A report suggested that co-founder and chief executive Martin Gilbert had been sounding out potential buyers after a fall in profitability, share price and assets under management. Shares rose by as much as 7 per cent in early trading although fell back later in the day to close up just under 3 per cent at 361.7p
Mike van Dulken, head of research at trading firm Accendo Markets, said the initial share price rise was a prime example of “buy the rumour” despite denials from the group.
“Will further denial scupper takeover hopes or simply lead to claims of the ‘laddie doth protest too much’?” he also asked.
The sale report was strongly denied by the group.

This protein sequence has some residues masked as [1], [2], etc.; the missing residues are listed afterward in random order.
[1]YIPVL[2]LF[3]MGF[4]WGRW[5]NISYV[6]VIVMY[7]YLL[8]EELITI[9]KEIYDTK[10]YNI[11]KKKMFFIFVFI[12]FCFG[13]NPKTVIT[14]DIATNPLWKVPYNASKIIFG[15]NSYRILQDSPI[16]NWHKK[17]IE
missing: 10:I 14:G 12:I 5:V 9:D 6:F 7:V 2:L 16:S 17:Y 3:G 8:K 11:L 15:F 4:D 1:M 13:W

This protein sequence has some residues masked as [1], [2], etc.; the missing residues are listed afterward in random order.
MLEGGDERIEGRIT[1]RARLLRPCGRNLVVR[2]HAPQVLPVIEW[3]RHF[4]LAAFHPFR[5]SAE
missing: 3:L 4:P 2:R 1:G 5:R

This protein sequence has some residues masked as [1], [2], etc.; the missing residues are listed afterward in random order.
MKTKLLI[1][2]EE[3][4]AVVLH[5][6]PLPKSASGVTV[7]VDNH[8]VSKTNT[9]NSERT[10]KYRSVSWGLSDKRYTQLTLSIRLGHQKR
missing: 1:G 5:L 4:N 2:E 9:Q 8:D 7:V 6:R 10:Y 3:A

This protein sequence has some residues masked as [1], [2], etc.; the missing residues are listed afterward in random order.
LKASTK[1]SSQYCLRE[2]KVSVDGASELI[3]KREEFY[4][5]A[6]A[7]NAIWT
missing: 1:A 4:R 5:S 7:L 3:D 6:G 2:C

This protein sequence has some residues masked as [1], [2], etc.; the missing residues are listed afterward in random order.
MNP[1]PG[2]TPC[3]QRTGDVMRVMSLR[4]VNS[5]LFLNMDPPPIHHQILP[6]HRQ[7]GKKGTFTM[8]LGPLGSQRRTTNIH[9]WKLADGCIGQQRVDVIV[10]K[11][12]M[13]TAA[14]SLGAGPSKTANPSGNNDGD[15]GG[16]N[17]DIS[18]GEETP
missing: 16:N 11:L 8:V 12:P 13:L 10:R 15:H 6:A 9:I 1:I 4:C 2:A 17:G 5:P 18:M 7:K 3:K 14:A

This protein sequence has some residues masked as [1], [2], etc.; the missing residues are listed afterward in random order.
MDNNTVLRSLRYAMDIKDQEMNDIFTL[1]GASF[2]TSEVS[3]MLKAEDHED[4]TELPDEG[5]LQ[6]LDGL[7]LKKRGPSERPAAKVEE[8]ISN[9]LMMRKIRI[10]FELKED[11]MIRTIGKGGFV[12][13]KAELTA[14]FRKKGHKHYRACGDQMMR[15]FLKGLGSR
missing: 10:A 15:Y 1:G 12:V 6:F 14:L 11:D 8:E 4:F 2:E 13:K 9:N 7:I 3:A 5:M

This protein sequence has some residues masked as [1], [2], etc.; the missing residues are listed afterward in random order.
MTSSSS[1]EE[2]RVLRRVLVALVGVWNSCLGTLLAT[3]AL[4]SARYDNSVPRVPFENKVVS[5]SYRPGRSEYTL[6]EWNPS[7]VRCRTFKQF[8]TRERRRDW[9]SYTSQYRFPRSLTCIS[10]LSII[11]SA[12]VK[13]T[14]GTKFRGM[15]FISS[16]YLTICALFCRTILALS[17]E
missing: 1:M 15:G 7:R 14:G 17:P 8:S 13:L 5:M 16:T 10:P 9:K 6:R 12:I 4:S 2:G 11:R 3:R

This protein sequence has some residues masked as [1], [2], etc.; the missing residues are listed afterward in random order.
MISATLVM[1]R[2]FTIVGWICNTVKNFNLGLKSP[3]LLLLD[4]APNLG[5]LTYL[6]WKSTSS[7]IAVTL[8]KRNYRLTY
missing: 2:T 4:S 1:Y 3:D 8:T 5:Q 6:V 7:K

“In his 32 years running Aberdeen Asset Management, Martin Gilbert has never made a formal or informal approach to anyone to buy the business,” a spokesman stressed.
He also rejected the suggestion that Gilbert was looking for a successor given he was now 60 and said he was determined to continue running the business for “some years yet”.
Some analysts also questioned the basis for the article, with RBC analyst Peter Lenardos saying in a note to clients that he believed it “lacks specifics”.
Although he said that Aberdeen was relatively weak currently, he said it was unlikely that it would seek a sale from such a position.
“We believe that selling now would be an admission of failure,” he said.
Lenardos said CEOs “routinely meet with industry participants to discuss ways to maximise shareholder value” and he believed that no formal sale process was under way. Shares in Aberdeen have fallen by about 25 per cent in six months.